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The overseas aid budget cuts explained
On 25 November 2020, in his one-year spending review, Chancellor of the Exchequer Rishi Sunak announced cuts to the overseas aid budget, ending the Tory commitment to spend 0.7% of gross national income (GNI) on aid. On 26th November, Foreign Secretary Dominic Raab confirmed that the government will seek to introduce legislation next year to change the commitment from 0.7% to 0.5% GNI; a reduction of almost a third.
The decision has been met with anger and disappointment across multiple sectors, as well as serious concerns as to what this means for the world’s poorest people.
What is the Official Development Assistance (ODA)?
Official development assistance (ODA) – generally known as overseas aid – is the internationally agreed criteria for funds provided to developing countries to fight poverty and promote development. Essentially, it is where one government helps the people of another country by supplying support, expertise, or finance.
Up until recently, the UK government is the only G7 country to have met the UN’s target to spend 0.7% of gross national income on overseas aid. And, as stated on the UK’s very own public sector information site, gov.uk, this is because it “is not just the right thing to do, but firmly in our own national interest as well.” However, the target was slashed to 0.5%, which will come into force next year, and as many have pointed out - including Conservative party members - goes against a key promise in the party's 2019 general election manifesto.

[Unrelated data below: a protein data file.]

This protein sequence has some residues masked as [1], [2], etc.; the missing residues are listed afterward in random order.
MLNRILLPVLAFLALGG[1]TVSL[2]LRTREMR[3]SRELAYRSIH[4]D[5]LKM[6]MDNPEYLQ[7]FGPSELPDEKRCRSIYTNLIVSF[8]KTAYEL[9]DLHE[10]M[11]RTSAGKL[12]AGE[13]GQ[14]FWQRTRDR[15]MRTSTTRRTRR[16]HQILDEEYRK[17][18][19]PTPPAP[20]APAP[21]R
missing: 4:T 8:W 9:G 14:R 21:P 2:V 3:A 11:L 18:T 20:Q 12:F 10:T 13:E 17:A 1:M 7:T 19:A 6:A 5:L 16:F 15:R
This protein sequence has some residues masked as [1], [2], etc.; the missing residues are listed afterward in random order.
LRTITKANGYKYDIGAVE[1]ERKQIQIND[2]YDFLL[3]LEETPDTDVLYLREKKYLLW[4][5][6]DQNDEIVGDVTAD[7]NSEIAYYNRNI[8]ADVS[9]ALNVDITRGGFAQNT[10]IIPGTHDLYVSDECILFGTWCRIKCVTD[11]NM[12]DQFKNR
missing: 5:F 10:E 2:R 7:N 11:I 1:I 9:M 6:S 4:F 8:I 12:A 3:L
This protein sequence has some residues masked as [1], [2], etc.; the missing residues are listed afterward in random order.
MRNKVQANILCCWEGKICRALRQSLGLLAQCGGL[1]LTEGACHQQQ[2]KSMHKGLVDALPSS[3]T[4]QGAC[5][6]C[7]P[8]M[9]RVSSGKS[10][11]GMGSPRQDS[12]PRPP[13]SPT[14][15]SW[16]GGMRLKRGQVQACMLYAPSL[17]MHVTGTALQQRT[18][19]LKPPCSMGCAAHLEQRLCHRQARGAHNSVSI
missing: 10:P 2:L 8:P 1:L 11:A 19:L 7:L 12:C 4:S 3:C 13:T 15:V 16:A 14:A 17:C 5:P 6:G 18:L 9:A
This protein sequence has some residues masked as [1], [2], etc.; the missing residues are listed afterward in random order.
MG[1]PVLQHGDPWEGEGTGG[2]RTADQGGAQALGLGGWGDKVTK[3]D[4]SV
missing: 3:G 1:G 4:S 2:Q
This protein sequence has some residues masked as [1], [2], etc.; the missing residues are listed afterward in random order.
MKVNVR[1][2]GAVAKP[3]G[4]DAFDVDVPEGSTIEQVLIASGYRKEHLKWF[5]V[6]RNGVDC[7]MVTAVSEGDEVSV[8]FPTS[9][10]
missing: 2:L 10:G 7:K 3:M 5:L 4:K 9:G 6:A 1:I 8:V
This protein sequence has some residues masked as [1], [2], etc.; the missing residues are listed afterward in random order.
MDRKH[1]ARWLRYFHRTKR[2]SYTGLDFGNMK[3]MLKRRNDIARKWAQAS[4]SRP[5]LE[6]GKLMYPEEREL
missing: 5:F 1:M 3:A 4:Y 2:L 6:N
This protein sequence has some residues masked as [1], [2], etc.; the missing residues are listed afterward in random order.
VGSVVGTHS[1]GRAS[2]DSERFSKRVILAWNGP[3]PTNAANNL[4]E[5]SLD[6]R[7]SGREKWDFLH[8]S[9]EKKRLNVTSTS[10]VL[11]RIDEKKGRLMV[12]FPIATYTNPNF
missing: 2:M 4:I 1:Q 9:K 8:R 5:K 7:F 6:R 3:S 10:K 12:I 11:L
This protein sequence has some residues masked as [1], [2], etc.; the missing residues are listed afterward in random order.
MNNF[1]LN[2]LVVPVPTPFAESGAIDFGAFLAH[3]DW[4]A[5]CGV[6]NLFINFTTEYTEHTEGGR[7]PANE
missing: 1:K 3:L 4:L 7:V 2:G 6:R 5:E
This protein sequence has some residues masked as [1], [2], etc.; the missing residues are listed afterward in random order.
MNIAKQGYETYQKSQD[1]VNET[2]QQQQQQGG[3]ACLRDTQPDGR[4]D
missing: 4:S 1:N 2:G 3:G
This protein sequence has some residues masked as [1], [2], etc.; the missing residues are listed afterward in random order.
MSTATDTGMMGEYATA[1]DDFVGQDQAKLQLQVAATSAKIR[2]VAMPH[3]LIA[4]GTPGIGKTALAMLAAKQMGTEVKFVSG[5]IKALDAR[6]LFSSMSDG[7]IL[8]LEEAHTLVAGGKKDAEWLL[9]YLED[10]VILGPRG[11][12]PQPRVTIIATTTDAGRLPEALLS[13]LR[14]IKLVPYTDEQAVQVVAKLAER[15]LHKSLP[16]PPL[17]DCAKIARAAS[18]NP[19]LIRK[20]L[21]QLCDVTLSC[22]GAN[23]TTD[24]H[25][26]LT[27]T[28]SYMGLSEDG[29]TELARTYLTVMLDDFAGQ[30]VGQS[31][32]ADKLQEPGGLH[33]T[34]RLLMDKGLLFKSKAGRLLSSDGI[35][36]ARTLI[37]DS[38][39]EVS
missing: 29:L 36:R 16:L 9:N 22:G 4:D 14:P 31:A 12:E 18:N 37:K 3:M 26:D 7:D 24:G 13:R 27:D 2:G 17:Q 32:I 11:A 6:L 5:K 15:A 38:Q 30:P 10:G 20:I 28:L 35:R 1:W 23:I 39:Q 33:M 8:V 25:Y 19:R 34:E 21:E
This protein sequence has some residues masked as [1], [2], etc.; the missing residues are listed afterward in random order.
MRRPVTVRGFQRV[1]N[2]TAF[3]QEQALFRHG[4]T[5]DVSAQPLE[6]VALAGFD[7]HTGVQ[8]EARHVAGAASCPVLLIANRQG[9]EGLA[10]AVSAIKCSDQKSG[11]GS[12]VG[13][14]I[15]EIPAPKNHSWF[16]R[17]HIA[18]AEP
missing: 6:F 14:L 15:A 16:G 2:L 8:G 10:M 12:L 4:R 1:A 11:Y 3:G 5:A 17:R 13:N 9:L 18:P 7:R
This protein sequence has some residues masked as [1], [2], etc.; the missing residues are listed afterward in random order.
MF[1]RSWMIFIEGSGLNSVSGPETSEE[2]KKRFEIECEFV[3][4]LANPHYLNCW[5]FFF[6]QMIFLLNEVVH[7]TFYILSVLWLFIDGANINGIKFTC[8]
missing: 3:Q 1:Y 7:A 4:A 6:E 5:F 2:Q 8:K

The facts about overseas aid
- International aid accounts for 0.7% of the UK government’s overall budget. This means, for every £1 you spend in tax, 0.7p goes on foreign aid.
- Why 0.7%? Since 1970, the UN has urged wealthy countries to spend 0.7% to support poorer countries and meet worldwide goals on eradicating poverty. In 2013, this target was enshrined in law in the UK.
- The top three recipients of overseas aid in 2019 were Pakistan, Ethiopia and Afghanistan [FCDO]. Many of the people living in these countries face conflict, extreme poverty and unstable climates.
- The largest amount of overseas aid in 2019 was focused on humanitarian aid, health and multisector [FCDO].
Why has 0.7% been cut to 0.5%?
The main reason given for the cut is to help the UK deal with the coronavirus crisis and its economic impact at home. However, this argument does not stand up to scrutiny.
Firstly, the 0.7% commitment is already designed to go up and down, depending on the health of the economy. So, in fact, we have already seen cuts to the aid budget this year as a result of the economic downturn.
Secondly, the amount recouped from cutting the aid budget to 0.5% GNI next year (circa £4 billion) actually does little to help with the budget deficit, which currently stands at close to £400 billion. Whereas the impact of cutting the aid budget by this much could be extreme. It is estimated that more than 100,000 lives could be lost as a result. At a time when we all face a global health crisis and food insecurity is expected to double, this money can have a far greater impact helping the world’s poorest people cope with the impact of the pandemic.
Why is overseas aid important?
First and foremost, overseas aid works. Since 1990, the number of people living in extreme poverty has more than halved.